By the end of “Holy Day,” two hours without intermission or let-up of gothic horror set in 19th century Australia, the audience has sat through a missing child, an abduction, both homosexual and heterosexual rape, disfigurement, a suicide, vitriolic bigotry, and a massacre — and also a question: Why would a young, downtown theater company put on this relentlessly gruesome play, which was written in 2001 by Australian playwright Andrew Bovell?
It seems largely an attempt by the four-year-old New Natives Theater company to pay homage to the indigenous people of Australia, who are some — but not all — of the victims, while exploring (as they say in the program) “themes of race, gender and justice.” “Holy Day” makes “Boesman and Lena” feel like a comedy.
Yet, I can’t remember the last time I saw such a hateful play given such an impressive production. The eight-member cast is intense and committed, Marisa Kaugar’s set design is simple but effective; Caroline Eng’s sound design adds tension and suspense.
It is 1850, and Nora (Leah Gabriel) is the proprietor of something called The Travelers Rest, a rustic lodge that’s in the middle of nowhere, when three travelers arrive. Two of them, Gaundry (Shane McNaughton, an effective villain) and Epstein (Daniel Holme) are ex-convicts exiled to Australia. Cornelius (a convincingly sad-sack and suffering Connor Delves) is a mute teenager, and, we eventually learn, Gaundry’s victim. Not long afterward, Elizabeth (Jillian Guerts), the local missionary’s wife, bursts in, distraught. Her husband and her child have disappeared. “My child has been taken.”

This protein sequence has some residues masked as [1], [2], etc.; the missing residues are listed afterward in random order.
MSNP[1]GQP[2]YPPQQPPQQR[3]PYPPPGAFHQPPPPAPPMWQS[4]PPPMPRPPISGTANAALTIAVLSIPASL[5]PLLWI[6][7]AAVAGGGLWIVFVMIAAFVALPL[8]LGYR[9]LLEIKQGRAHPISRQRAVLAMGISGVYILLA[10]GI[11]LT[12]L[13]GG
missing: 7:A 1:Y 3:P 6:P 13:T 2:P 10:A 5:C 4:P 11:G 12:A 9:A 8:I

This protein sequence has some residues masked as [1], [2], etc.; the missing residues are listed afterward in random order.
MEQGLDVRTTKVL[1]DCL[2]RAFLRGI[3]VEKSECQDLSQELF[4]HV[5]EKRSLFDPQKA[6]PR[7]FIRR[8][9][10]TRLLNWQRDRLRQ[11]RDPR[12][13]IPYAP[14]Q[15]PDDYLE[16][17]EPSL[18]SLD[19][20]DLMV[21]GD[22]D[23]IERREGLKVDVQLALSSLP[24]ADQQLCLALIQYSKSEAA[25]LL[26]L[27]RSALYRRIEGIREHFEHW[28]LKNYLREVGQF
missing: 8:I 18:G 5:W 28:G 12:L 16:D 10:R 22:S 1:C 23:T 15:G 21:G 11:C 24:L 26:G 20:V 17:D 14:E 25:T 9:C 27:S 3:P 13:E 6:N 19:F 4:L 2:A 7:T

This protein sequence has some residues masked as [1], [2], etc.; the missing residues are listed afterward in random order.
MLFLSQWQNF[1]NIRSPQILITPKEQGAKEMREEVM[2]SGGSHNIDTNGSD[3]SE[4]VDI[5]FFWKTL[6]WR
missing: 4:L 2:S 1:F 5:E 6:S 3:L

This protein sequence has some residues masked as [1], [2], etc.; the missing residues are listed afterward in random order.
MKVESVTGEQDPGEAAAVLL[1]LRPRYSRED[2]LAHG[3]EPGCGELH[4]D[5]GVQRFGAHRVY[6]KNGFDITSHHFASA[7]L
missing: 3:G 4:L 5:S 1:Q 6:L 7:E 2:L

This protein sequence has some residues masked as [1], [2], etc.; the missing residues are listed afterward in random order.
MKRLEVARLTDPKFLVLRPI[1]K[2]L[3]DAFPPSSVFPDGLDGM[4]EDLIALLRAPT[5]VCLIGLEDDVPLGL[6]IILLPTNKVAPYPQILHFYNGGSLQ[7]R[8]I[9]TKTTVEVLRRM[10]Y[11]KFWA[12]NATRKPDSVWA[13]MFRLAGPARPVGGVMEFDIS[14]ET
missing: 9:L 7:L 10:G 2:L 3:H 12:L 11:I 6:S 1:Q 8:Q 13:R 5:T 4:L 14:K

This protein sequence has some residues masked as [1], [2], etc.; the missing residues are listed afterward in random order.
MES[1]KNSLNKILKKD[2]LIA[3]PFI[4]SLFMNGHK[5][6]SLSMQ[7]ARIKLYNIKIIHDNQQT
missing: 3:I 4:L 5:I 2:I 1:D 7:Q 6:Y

Eventually, a local woman named Linda (Chenoa Deemal) is accused of stealing the child. She’s dragged to the Rest, beaten and chained to a nearby tree. She defiantly refuses to say a word.
As the plot unfolds, secrets pried public, and lies exposed, we learn that nothing is as it initially appeared; everything is worse.
The characters are vividly etched, surely meant to drive home what it took to survive in that time and place — what cruelties they endured, what cruelties they inflicted. The most memorable of the survivors is Gabriel’s Nora, tough, cynical, God-defying, an occasional prostitute. She tells her unofficially adopted daughter Obedience (Pia Hagen), who has never seen the sea, that it’s red.
Six of the eight characters are white. The only ones who are not white are Linda and Obedience. Nobody uses the word “aborigine” in the play. There are the whites and the blacks, and most of the whites see the blacks as the enemy. The exception seems to be Wakefield (Matthew Vitticore), a local white farmer.
It would be glib to glimpse in “A Holy Day” the origins of Friday’s massacre by a 28-year-old Australian of Muslim worshippers in New Zealand. But it’s certainly bracing to realize once again that hate-fueled gothic horror doesn’t just occur on a stage.
“Holy Day” is running through March 24th at New Ohio Theater